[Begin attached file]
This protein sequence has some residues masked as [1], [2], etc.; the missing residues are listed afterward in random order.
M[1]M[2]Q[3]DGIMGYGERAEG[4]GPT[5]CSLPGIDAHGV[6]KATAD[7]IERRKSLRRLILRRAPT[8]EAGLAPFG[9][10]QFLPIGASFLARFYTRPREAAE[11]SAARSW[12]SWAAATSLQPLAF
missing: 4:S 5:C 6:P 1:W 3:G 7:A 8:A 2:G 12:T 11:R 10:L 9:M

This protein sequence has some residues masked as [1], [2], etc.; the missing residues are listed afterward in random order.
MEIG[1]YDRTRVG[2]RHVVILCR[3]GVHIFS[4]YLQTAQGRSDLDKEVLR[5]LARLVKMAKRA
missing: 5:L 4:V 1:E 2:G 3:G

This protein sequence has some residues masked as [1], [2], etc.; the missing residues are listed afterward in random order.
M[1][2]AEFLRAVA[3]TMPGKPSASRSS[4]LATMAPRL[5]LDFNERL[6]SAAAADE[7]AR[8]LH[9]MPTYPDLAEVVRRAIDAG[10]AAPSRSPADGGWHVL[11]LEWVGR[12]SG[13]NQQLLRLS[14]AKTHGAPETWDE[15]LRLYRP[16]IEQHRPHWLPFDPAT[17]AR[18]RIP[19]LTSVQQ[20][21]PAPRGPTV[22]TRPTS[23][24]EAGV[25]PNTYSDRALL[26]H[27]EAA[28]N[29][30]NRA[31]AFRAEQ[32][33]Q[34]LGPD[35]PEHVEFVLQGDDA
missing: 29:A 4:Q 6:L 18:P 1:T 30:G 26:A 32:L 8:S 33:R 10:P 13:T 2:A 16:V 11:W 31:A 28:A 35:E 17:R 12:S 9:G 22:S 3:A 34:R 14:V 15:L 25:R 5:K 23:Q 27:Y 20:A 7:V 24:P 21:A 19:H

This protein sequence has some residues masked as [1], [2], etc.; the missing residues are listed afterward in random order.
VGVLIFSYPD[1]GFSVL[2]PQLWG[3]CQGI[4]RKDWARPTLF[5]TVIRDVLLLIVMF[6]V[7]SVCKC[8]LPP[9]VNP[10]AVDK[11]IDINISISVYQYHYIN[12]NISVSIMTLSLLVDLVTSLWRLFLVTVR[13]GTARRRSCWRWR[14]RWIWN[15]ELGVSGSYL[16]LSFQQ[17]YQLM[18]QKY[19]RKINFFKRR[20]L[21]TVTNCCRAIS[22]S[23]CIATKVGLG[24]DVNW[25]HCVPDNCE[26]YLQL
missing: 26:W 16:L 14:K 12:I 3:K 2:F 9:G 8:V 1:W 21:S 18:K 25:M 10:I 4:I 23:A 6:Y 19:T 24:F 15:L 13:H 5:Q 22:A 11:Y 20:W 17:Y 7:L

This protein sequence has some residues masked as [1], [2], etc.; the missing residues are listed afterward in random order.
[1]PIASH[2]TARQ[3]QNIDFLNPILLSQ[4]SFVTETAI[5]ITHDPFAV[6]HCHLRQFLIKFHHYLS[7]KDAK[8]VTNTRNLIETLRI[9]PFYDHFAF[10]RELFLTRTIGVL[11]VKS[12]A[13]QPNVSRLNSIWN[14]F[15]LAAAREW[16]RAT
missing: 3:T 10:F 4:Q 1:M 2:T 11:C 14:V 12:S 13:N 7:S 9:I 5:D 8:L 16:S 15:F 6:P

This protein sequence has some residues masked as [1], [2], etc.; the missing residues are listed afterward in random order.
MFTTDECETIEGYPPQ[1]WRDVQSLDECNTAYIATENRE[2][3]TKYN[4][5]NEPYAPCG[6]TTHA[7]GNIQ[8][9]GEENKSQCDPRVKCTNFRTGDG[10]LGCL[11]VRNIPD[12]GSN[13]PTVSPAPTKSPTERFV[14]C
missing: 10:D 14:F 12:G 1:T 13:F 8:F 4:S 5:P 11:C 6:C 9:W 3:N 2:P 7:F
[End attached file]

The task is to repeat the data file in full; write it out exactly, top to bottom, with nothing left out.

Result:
This protein sequence has some residues masked as [1], [2], etc.; the missing residues are listed afterward in random order.
M[1]M[2]Q[3]DGIMGYGERAEG[4]GPT[5]CSLPGIDAHGV[6]KATAD[7]IERRKSLRRLILRRAPT[8]EAGLAPFG[9][10]QFLPIGASFLARFYTRPREAAE[11]SAARSW[12]SWAAATSLQPLAF
missing: 4:S 5:C 6:P 1:W 3:G 7:A 8:A 2:G 12:T 11:R 10:L 9:M

This protein sequence has some residues masked as [1], [2], etc.; the missing residues are listed afterward in random order.
MEIG[1]YDRTRVG[2]RHVVILCR[3]GVHIFS[4]YLQTAQGRSDLDKEVLR[5]LARLVKMAKRA
missing: 5:L 4:V 1:E 2:G 3:G

This protein sequence has some residues masked as [1], [2], etc.; the missing residues are listed afterward in random order.
M[1][2]AEFLRAVA[3]TMPGKPSASRSS[4]LATMAPRL[5]LDFNERL[6]SAAAADE[7]AR[8]LH[9]MPTYPDLAEVVRRAIDAG[10]AAPSRSPADGGWHVL[11]LEWVGR[12]SG[13]NQQLLRLS[14]AKTHGAPETWDE[15]LRLYRP[16]IEQHRPHWLPFDPAT[17]AR[18]RIP[19]LTSVQQ[20][21]PAPRGPTV[22]TRPTS[23][24]EAGV[25]PNTYSDRALL[26]H[27]EAA[28]N[29][30]NRA[31]AFRAEQ[32][33]Q[34]LGPD[35]PEHVEFVLQGDDA
missing: 29:A 4:Q 6:L 18:P 1:T 30:G 26:A 32:L 8:S 33:R 10:P 13:T 2:A 16:V 11:W 31:A 28:A 35:E 17:R 12:S 9:G 22:S 3:A 34:R 14:V 15:L 25:R 5:K 23:Q 27:Y 20:A 7:V 24:P 21:A 19:H

This protein sequence has some residues masked as [1], [2], etc.; the missing residues are listed afterward in random order.
VGVLIFSYPD[1]GFSVL[2]PQLWG[3]CQGI[4]RKDWARPTLF[5]TVIRDVLLLIVMF[6]V[7]SVCKC[8]LPP[9]VNP[10]AVDK[11]IDINISISVYQYHYIN[12]NISVSIMTLSLLVDLVTSLWRLFLVTVR[13]GTARRRSCWRWR[14]RWIWN[15]ELGVSGSYL[16]LSFQQ[17]YQLM[18]QKY[19]RKINFFKRR[20]L[21]TVTNCCRAIS[22]S[23]CIATKVGLG[24]DVNW[25]HCVPDNCE[26]YLQL
missing: 26:W 16:L 14:K 12:I 3:K 2:F 9:G 8:V 1:W 21:S 18:K 25:M 10:I 4:I 23:A 6:Y 19:T 24:F 15:L 13:H 5:Q 22:A 11:Y 20:W 17:Y 7:L

This protein sequence has some residues masked as [1], [2], etc.; the missing residues are listed afterward in random order.
[1]PIASH[2]TARQ[3]QNIDFLNPILLSQ[4]SFVTETAI[5]ITHDPFAV[6]HCHLRQFLIKFHHYLS[7]KDAK[8]VTNTRNLIETLRI[9]PFYDHFAF[10]RELFLTRTIGVL[11]VKS[12]A[13]QPNVSRLNSIWN[14]F[15]LAAAREW[16]RAT
missing: 3:T 10:F 4:Q 1:M 2:T 11:C 14:V 12:S 13:N 7:S 9:I 5:D 8:L 16:S 15:F 6:P

This protein sequence has some residues masked as [1], [2], etc.; the missing residues are listed afterward in random order.
MFTTDECETIEGYPPQ[1]WRDVQSLDECNTAYIATENRE[2][3]TKYN[4][5]NEPYAPCG[6]TTHA[7]GNIQ[8][9]GEENKSQCDPRVKCTNFRTGDG[10]LGCL[11]VRNIPD[12]GSN[13]PTVSPAPTKSPTERFV[14]C
missing: 10:D 14:F 12:G 1:T 13:F 8:F 4:S 5:P 11:C 6:C 9:W 3:N 2:P 7:F